Kenos - rabas
Kenos - king crab bisque
Kenos - chicken with mushroom sauce
Kenos - merluza negra ravioli

Lunch at Kénos Restó, Godoy 46 just off the waterfront, recommended by one of the folk at the docks where we were booking our sailing tour for the day. Not great, not bad, certainly a better meal and at a far gentler price than the previous evening’s venture. Well cooked and properly seasoned fried calamari for Henry and a decent king crab soup for me – perhaps a touch too much sherry added at last minute – but hey, they added sherry to it. His chicken in mushroom sauce was a touch overcooked but very flavorful and the noisette potatoes were perfect. My merluza negra (Chilean sea bass) ravioli in a rich, tomato-ey shellfish broth were just right. Service could have been a bit less rushed feeling – it’s not like they were packed, but it seemed like the waiters just wanted to get everyone moving along quickly. On the other hand, that meant a very quick lunch and back out to the streets to see more of the city.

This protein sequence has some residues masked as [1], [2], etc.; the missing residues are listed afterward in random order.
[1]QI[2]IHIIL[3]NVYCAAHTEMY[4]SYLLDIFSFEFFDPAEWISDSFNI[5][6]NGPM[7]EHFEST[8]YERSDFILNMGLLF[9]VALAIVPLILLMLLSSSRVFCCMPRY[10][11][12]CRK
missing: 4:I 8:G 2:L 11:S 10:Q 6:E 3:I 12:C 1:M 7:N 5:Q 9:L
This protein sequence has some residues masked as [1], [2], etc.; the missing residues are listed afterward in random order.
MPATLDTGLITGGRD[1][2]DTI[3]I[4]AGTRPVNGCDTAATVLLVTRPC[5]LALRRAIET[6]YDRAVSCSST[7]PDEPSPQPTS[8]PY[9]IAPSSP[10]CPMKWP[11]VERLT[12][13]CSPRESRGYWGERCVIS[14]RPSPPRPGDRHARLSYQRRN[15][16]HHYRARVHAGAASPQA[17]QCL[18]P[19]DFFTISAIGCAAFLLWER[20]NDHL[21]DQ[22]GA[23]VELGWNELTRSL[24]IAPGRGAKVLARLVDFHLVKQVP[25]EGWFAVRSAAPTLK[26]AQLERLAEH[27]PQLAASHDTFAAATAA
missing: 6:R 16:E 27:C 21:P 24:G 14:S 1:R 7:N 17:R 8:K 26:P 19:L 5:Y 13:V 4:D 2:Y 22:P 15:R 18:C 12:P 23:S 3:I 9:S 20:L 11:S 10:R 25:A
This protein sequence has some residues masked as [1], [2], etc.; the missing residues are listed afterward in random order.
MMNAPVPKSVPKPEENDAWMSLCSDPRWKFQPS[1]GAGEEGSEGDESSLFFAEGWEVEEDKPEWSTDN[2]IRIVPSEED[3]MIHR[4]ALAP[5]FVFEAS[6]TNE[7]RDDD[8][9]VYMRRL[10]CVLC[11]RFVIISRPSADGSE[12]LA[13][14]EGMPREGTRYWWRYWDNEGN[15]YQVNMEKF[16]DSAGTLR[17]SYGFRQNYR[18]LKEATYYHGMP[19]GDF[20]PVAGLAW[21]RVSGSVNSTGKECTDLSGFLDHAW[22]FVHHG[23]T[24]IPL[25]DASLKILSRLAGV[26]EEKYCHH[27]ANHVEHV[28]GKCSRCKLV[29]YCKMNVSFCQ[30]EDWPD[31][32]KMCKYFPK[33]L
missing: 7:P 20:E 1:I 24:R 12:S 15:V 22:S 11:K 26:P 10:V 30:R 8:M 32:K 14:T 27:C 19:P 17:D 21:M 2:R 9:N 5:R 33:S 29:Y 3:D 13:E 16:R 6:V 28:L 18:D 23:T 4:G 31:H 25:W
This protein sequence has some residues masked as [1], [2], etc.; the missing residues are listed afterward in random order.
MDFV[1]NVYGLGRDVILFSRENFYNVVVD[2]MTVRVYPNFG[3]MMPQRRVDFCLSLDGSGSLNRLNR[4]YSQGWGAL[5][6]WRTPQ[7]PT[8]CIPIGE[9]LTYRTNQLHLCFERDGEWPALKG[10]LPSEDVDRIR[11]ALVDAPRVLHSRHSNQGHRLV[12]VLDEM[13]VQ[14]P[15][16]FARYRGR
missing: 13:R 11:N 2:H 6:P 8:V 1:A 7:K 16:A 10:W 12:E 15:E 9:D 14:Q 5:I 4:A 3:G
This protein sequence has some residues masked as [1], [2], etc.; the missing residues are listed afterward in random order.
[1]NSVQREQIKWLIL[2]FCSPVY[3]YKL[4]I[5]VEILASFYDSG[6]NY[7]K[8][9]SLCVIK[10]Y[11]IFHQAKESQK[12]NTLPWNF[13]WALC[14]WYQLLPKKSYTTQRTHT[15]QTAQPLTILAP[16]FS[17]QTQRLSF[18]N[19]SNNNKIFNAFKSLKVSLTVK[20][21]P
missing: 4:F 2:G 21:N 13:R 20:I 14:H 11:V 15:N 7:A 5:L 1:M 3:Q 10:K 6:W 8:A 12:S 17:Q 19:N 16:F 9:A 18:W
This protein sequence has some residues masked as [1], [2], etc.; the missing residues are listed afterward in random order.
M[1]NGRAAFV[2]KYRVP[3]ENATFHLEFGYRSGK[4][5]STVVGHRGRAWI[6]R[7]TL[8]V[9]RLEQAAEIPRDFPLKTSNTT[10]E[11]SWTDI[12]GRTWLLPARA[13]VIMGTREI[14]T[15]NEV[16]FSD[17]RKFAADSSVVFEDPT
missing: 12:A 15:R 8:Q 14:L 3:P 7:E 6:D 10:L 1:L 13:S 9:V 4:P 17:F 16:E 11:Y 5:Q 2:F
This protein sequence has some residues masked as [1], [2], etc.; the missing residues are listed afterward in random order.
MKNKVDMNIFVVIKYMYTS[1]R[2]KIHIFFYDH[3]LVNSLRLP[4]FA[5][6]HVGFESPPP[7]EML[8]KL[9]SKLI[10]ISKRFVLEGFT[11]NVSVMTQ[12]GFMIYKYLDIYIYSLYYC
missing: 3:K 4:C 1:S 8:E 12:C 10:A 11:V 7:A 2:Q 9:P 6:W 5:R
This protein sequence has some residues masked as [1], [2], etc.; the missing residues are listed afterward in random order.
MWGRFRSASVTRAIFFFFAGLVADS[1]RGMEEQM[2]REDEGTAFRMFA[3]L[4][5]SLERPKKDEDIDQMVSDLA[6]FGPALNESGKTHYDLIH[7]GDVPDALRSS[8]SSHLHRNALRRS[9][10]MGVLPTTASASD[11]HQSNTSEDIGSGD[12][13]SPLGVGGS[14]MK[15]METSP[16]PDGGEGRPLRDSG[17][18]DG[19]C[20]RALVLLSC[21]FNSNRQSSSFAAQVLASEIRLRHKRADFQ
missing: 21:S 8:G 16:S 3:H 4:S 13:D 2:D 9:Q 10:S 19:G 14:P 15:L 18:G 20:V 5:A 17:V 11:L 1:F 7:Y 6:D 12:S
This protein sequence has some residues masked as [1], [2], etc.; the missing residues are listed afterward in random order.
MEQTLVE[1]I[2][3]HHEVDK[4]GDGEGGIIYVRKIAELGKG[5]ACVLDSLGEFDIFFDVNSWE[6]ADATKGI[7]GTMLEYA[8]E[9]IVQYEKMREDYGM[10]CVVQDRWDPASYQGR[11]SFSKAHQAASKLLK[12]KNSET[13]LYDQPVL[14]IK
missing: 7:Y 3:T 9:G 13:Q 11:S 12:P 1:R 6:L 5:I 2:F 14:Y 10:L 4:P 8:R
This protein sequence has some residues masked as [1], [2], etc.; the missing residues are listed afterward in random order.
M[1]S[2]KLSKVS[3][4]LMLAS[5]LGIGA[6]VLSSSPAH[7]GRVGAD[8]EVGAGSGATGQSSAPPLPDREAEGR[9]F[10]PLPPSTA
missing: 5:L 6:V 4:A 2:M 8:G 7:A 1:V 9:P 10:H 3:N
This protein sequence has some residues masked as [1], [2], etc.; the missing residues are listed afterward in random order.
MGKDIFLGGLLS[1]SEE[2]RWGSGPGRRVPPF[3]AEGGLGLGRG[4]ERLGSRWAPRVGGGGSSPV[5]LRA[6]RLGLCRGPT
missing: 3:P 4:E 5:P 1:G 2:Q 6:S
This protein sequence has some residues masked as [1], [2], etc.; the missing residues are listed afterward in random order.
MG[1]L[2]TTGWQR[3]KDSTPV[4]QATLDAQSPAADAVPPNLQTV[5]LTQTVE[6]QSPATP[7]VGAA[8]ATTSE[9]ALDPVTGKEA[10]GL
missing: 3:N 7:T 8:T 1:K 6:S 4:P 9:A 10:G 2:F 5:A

Villagio - crabs
Villagio - king crab
Villagio - salad
Villagio - lamb villagio
Villagio - merluza negra

Dinner that night at Villagio Restaurant, San Martín 326. Now, I suppose when you’re greeted by a tank of live king crabs, and people are picking out the one they want, holding it up for photos, and then getting it back cooked, as our neighbors at the next table did, that’s the route to go. But Henry’s not into tearing apart a whole crab like that, and while I might, had I been on my own, have gone for it solo, I decided on a touch of discretion. We decided to split a salad to start – and what a salad it turned out to be – loaded with vegetables and ham and cheese as well as the lettuce and tomatoes that we envisioned. Then Henry turned to the house special lamb with potatoes and a vegetable compote – three good sized lamb chops, all cooked properly and the dish full of flavor. My Chilean sea bass in lemon cream sauce accompanied by potatoes was tasty, if a bit skimpy on the fish. Expensive but not outrageous. I’d go back for the crab, just because, you know?